CHICAGO – Cirrhosis patients with the rs738409 CG/GG genotype experienced worse outcomes, including a slower recovery of encephalopathy, ascites, and bilirubin, compared with those without this CG/GG genotype, based on data from a prospective study. The findings were presented at the annual Digestive Disease Week.

Most patients with hepatitis C virus–associated cirrhosis do well after treatment with direct-acting antiviral agents to achieve a sustained virologic response, according to Winston Dunn, MD , of Kansas University Medical Center, Kansas City, and his colleagues.

However, patients with decompensated cirrhosis may have a range of outcomes, and, to help predict treatment success, Dr. Dunn and his colleagues examined the possible genetic role of the rs738409 Single Nucleotide Polymorphism of Patatin-like Phospholipase Domain Containing 3 gene.

The researchers assessed 30 adults with Child-Pugh (CPT) Class B or C cirrhosis caused by HCV infection who underwent interferon-free, direct-acting antiviral therapy and achieved sustained virologic response. They collected DNA from each patient using a cheek swab. The study population included 16 patients with a CC genotype, 11 with CG, and 3 with GG.

They measured changes in CPT scores and Model for End-Stage Liver Disease (MELD) scores from before DAA treatment to 12 weeks after treatment. Baseline scores were similar among all patients, as were demographic characteristics, although patients with the rs738409 CC genotype averaged a higher body-mass index 35 kg/m2, vs. 29 kg/m2 (P = 0.03).

After 12 weeks, 13 of 16 patients with the CC genotype (81 %) had improved CPT scores, and 8 patients (50%) had improved MELD scores by at least 1 point. None had worsened CPT or MELD scores. By contrast, 5 of 14 patients with CG/GG genotype (36%) had improved CPT scores, and 4 (29%) had improved MELD scores by at least 1 point; 3 patients (21%) had worsened CPT scores and 4 (29%) had worsened MELD scores by at least 1 point.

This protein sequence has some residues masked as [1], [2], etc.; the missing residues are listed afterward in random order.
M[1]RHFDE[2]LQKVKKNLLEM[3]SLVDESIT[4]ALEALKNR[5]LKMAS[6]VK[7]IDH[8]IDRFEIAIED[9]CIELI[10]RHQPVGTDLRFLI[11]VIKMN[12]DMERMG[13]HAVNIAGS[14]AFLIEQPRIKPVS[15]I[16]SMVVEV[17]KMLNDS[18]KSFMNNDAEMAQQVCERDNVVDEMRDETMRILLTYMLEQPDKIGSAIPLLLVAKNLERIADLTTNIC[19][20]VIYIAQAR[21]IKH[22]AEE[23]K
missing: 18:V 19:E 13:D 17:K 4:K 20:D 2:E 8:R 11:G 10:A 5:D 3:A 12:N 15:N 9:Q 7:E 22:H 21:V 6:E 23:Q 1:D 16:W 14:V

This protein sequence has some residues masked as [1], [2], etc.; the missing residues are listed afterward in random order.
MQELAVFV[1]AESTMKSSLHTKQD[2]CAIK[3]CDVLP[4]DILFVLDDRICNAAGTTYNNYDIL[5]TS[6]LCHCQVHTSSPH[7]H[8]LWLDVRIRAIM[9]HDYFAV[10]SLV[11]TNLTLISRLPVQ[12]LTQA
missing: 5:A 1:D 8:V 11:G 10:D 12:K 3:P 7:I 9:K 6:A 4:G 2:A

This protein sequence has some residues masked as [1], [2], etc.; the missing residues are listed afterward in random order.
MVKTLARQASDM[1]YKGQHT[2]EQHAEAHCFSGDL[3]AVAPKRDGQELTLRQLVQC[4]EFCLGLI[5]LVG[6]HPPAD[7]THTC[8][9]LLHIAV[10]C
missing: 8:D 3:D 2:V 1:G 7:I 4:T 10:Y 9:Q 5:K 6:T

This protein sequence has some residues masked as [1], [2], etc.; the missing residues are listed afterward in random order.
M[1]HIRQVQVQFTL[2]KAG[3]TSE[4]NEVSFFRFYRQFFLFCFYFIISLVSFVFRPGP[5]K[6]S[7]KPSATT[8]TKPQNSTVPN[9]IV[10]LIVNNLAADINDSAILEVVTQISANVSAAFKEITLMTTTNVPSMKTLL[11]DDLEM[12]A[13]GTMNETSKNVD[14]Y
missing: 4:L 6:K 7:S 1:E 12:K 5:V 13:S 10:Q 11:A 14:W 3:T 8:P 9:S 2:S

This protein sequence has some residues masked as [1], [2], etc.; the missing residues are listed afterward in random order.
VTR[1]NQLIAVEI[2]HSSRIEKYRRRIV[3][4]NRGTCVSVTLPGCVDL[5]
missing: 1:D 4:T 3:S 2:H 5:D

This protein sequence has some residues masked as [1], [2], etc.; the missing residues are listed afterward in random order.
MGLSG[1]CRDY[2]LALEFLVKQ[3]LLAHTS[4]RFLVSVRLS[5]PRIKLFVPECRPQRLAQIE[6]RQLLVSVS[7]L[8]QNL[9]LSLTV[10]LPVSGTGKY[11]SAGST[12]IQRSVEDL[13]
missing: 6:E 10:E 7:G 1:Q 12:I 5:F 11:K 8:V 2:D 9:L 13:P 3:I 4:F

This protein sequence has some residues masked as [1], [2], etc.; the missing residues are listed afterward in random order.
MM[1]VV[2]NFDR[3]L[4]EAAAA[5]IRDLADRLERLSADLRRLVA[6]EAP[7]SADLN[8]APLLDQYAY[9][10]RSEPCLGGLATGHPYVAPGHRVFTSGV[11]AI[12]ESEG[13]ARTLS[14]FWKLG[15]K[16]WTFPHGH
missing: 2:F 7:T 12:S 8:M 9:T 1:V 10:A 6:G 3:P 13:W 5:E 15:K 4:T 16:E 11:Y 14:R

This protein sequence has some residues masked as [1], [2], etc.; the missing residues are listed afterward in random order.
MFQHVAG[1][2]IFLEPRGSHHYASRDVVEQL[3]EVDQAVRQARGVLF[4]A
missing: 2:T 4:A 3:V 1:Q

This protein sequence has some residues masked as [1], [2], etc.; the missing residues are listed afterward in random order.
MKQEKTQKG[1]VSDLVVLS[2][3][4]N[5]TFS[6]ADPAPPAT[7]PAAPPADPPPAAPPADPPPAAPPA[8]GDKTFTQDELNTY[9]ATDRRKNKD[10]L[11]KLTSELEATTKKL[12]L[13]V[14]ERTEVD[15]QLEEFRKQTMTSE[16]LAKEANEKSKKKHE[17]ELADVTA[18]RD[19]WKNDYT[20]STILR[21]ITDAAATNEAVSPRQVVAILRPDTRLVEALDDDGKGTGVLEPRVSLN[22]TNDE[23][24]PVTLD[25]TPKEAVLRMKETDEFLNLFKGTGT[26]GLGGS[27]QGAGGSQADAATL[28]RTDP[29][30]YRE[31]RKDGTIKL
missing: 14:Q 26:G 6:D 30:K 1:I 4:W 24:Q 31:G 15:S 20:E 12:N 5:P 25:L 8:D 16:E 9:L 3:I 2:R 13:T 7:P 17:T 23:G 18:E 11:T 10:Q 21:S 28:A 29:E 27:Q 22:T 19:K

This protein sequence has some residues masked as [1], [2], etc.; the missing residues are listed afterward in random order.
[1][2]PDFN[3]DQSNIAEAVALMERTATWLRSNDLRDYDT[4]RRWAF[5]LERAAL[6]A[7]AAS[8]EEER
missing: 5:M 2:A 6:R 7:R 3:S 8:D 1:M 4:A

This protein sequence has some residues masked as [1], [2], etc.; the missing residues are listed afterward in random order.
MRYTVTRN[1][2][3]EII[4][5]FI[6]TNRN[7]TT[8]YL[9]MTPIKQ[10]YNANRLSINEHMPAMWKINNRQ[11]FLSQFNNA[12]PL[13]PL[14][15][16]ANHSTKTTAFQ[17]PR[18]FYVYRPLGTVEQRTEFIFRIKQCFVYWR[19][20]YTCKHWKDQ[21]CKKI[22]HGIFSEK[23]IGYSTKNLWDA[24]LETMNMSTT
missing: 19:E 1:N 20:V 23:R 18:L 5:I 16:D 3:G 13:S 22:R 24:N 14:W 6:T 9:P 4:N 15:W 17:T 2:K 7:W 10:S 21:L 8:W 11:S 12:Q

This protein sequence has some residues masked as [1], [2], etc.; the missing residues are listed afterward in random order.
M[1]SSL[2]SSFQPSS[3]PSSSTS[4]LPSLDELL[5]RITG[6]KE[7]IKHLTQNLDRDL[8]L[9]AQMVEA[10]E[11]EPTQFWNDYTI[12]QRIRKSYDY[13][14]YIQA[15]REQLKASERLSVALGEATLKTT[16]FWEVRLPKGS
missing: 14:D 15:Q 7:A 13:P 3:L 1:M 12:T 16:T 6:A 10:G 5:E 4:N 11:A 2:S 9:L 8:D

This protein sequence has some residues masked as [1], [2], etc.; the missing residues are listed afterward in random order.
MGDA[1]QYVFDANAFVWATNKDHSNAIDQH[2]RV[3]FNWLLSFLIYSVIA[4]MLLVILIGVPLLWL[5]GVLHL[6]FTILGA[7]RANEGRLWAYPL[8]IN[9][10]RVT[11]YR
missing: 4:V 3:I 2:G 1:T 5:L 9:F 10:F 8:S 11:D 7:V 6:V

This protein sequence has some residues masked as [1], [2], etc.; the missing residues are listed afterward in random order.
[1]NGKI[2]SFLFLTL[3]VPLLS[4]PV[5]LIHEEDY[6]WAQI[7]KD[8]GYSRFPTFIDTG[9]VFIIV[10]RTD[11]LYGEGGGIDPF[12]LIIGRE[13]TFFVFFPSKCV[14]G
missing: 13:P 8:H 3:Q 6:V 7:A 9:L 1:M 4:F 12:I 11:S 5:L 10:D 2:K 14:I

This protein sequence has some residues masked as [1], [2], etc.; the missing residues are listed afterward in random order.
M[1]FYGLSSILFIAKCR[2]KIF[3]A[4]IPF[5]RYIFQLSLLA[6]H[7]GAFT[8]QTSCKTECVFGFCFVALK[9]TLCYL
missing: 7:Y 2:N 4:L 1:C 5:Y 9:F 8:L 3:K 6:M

Overall, patients in the CG/GG groups showed a 1.7-point higher delta CPT score and a 2.3-point higher delta MELD score after adjusting for confounding variables, compared with patients with CC after adjusting for confounding variables.

The study findings were limited by small numbers and prospective design, and the genetic test is not yet widely available, Dr. Dunn said. However, “Our results will help target patients for liver transplant evaluation based on individual genetic risk factors,” the researchers said.

The study was funded by the Frontiers Pilot and Collaborative Studies Funding Program. Dr. Dunn had no relevant financial conflicts to disclose.


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